Moreover, the submissive and controlling temperament of the authoritarian entity incites the provocation of incessant communal values, creating widespread conflict, with the authority’s reaction disproportional to the capabilities of the individual. John Marsden and Shaun Tan’s The Rabbits expresses this unsteady relationship of an overbearing authority that force the simple minded and innocent individual to acquiesce to decisions. Tan’s use of the juxtaposition of a black ship to the colourful and unique background establishes the naïve and innocent views of the individuals, who emphasise originality that contradicts the structural and uniform values of the authority. This is similarly convey through the use of metaphor portraying all the livestock with the same markings and cuttings symbolising the unjustified pressure to conform and become institutionalised, and suggests how the authority views the individual as an expendable resource. Evoking a sense of uniformity and structure the brown hue of the militaristic authority coupled with the recurring motif of ‘might = right’ illustrates how the ingenuity and creativity of the individual will be extinguished due to the authority’s response disproportionate to the respective powers of the individual.

However, any divergent thinking to the structured and systematic values will consequently result in conflict being embedded into the relationship. The hierarchical nature of the authority is emphasised through Marsden’s use of hyperbole describing how there were, ‘millions and millions,’ of rabbits coupled with the use of a black and white colour with a monarch reigning capturing the how the wider powers will refuse any opportunity of self-expression to ensure individuals don’t deviates from traditional values. Although, an individual’s decision to resist indoctrination of authoritative institution’s value can subsequently disrupt their relationship. This is acknowledged through the polluted dystopian environment symbolising how the hostility between the authority and the individual manifests in corrosive effects, disturbing the status quo and weakening the collective unity within the community. Thus, Marsden reveals an inextricable link between the instability of the relationship and the authority’s persistent pressure to become indoctrinated as he indicates restricted opportunities of self-expression will interrupt the steady bond with the individual.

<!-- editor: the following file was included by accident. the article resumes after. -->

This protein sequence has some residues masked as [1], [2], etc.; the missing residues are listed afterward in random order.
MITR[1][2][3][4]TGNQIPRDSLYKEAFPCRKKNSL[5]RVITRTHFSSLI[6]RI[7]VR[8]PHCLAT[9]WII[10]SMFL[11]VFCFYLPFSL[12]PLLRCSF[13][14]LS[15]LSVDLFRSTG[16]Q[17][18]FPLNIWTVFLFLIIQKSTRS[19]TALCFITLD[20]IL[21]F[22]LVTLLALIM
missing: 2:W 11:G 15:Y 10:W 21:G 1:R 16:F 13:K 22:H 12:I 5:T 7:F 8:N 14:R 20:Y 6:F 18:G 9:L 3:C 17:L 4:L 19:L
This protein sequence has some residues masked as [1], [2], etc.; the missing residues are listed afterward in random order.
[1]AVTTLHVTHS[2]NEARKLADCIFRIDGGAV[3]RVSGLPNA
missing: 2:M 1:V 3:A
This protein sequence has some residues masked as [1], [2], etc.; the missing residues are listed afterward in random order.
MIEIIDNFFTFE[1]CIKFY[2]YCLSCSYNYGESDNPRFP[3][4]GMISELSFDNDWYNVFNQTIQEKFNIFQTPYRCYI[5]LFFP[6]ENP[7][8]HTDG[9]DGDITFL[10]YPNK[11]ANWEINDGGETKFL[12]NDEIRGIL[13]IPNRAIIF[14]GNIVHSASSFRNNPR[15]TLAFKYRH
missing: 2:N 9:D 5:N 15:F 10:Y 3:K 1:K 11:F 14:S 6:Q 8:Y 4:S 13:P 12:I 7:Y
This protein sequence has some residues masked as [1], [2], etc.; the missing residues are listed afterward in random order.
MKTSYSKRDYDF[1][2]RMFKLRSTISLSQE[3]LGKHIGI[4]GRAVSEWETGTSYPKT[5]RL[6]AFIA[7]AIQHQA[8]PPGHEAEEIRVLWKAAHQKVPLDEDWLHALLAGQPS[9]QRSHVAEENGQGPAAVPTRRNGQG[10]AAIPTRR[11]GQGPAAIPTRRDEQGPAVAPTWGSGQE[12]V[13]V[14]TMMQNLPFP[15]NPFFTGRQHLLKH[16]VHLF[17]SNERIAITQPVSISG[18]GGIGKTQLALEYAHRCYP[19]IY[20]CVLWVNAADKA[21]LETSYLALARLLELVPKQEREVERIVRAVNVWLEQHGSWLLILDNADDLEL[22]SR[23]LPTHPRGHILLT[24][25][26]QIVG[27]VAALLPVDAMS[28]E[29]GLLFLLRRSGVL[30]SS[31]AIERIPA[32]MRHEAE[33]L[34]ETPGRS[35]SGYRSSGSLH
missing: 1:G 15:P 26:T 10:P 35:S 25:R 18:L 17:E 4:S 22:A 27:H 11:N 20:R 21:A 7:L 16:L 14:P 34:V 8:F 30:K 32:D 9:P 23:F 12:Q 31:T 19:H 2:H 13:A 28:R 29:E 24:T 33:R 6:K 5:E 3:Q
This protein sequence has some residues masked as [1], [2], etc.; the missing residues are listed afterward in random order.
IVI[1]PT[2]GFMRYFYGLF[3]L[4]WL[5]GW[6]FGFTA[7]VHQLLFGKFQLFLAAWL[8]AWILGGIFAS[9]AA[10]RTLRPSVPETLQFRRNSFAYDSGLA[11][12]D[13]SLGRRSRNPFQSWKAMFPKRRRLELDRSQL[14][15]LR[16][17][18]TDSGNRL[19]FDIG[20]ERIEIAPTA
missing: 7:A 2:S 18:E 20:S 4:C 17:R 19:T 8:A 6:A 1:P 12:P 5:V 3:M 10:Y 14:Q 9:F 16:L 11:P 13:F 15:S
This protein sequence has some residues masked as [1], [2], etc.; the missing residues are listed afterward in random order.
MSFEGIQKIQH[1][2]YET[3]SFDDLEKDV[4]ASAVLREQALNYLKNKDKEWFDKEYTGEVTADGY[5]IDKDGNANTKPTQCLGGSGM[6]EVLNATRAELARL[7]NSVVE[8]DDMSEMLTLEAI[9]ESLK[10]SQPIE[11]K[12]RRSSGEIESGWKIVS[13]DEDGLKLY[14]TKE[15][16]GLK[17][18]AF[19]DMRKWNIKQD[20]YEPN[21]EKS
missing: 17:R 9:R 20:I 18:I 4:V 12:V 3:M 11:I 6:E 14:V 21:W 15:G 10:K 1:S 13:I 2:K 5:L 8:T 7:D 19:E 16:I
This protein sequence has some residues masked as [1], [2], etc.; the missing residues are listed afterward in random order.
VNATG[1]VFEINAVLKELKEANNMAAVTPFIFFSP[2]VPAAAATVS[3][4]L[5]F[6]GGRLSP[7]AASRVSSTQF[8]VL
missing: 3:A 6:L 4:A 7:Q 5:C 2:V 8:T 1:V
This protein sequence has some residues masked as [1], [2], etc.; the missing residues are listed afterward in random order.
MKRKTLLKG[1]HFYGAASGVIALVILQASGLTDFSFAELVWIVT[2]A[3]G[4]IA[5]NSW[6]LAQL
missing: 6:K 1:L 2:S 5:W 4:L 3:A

Ultimately, the individual’s ability to resist authority’s constraints, and to express personal values, inevitably generates a repressive and domineering environment, resulting in conflict becoming entrenched throughout. Peter Weir’s Dead Poets Society and John Marsden’s The Rabbits reinforce this notion through their representation of the conflict that emanates when the individual condemns the values of stale institutions and explores ingenuity, with a response disproportionate to the capable powers of the individual.

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Authority Against Individualism: Dead Poets Society and The Rabbits. (2018, May 22). GradesFixer. Retrieved October 1, 2020, from